September 7, 2013
The Greed Gene
Bayer CropScience sued Dow Agrosciences over a claim to bogus genetics. Its assertion was found not infringed; affirmed on appeal. (CAFC 2103-1002)
When the inventors applied for the patent at issue, they had sequenced one gene coding for one enzyme, using a test purportedly capable of finding other, similar genes. In writing its claims, the owner - now Bayer CropScience AG - decided to claim a broad category based on the function of the particular enzyme, defining the category by using a term with an established scientific meaning. In doing so, Bayer got ahead of the science: experiments had not confirmed that the term even applied to the particular enzyme whose gene Bayer's inventors had sequenced. Soon science showed that it did not, and Bayer knew as much years before its patent issued - but did not change its claim language. When it ultimately sued Dow AgroSciences for infringement, Bayer recognized that the term used, in its established scientific meaning, did not cover the accused product (itself different from the particular enzyme whose gene Bayer's inventors had sequenced), so it argued for a broad functional claim construction.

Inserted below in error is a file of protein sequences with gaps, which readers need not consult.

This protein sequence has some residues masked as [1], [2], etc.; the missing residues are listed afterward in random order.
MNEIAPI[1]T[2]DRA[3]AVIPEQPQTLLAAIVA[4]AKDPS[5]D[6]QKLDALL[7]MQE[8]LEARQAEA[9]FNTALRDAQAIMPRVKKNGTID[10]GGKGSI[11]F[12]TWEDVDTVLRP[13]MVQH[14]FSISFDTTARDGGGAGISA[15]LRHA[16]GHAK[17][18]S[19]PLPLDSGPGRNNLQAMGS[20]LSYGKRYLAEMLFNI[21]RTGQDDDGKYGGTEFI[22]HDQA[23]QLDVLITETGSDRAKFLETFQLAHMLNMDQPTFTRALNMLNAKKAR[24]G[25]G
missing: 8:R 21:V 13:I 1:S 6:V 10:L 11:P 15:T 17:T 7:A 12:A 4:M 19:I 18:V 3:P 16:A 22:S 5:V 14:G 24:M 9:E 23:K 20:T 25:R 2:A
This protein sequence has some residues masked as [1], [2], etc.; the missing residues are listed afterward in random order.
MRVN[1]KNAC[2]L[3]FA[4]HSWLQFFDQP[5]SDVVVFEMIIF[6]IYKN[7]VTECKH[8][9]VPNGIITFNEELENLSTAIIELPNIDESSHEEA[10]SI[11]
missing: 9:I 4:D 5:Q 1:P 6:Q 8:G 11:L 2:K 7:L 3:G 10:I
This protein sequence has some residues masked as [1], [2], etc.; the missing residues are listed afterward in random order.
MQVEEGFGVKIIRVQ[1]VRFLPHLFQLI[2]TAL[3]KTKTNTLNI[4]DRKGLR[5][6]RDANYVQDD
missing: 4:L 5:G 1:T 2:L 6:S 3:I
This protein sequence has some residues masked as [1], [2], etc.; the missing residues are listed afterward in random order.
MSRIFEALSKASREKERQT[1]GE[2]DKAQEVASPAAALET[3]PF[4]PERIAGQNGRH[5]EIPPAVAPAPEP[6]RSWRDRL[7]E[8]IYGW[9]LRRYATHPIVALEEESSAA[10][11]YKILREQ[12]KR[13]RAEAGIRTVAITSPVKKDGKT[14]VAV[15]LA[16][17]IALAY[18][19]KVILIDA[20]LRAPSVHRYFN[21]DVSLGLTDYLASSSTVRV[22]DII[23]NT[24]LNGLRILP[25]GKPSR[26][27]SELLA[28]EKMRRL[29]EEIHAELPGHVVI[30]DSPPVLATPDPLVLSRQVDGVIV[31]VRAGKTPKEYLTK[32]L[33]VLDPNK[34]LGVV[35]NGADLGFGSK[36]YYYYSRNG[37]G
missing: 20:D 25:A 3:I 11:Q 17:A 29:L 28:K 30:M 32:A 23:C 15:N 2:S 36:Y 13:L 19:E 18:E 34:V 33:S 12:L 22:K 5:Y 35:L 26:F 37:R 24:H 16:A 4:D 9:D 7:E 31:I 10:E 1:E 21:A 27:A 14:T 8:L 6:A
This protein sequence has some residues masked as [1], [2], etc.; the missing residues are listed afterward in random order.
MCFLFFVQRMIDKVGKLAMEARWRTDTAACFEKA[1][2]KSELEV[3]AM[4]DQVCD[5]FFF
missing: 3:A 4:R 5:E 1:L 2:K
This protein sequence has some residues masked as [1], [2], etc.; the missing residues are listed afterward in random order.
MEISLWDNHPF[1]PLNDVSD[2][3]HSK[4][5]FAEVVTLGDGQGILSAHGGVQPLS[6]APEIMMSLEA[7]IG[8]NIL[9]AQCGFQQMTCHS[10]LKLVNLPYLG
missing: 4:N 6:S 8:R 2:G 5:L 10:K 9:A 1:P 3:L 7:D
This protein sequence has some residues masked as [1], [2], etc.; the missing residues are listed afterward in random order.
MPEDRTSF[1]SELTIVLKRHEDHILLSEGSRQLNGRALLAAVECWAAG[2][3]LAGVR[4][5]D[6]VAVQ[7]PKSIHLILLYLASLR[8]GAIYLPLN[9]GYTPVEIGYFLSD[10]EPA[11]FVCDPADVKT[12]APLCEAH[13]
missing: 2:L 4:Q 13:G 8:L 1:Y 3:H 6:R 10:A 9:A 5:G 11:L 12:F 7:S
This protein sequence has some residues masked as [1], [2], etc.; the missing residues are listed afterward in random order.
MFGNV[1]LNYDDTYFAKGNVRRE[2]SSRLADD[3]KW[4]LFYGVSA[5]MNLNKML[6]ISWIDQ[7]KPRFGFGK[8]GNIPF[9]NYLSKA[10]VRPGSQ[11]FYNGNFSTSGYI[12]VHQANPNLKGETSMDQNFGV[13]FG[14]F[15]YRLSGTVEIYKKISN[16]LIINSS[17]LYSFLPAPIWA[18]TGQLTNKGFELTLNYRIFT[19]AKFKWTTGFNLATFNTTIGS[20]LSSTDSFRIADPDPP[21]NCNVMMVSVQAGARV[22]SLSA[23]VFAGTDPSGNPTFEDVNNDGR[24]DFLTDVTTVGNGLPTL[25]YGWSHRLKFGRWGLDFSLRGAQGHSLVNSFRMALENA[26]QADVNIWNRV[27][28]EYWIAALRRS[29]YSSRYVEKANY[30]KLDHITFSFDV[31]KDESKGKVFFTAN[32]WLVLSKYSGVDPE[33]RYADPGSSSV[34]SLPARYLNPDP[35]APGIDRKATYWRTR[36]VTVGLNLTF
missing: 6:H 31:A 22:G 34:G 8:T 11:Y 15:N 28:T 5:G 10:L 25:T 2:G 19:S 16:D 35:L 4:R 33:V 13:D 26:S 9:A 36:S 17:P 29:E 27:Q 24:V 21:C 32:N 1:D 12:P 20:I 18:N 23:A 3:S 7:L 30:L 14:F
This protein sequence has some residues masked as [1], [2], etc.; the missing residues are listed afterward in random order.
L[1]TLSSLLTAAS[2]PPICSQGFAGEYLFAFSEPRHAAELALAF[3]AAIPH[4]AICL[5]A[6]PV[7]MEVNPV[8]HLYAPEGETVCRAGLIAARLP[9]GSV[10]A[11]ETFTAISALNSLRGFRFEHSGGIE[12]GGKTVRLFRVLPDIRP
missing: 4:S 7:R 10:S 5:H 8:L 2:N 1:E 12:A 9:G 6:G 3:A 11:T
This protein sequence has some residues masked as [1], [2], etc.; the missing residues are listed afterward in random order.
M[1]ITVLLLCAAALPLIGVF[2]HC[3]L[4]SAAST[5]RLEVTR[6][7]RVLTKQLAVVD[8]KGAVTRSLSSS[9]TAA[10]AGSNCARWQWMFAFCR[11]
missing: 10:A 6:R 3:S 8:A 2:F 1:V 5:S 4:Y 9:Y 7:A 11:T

Posted by Patent Hawk at September 7, 2013 3:34 PM | Infringement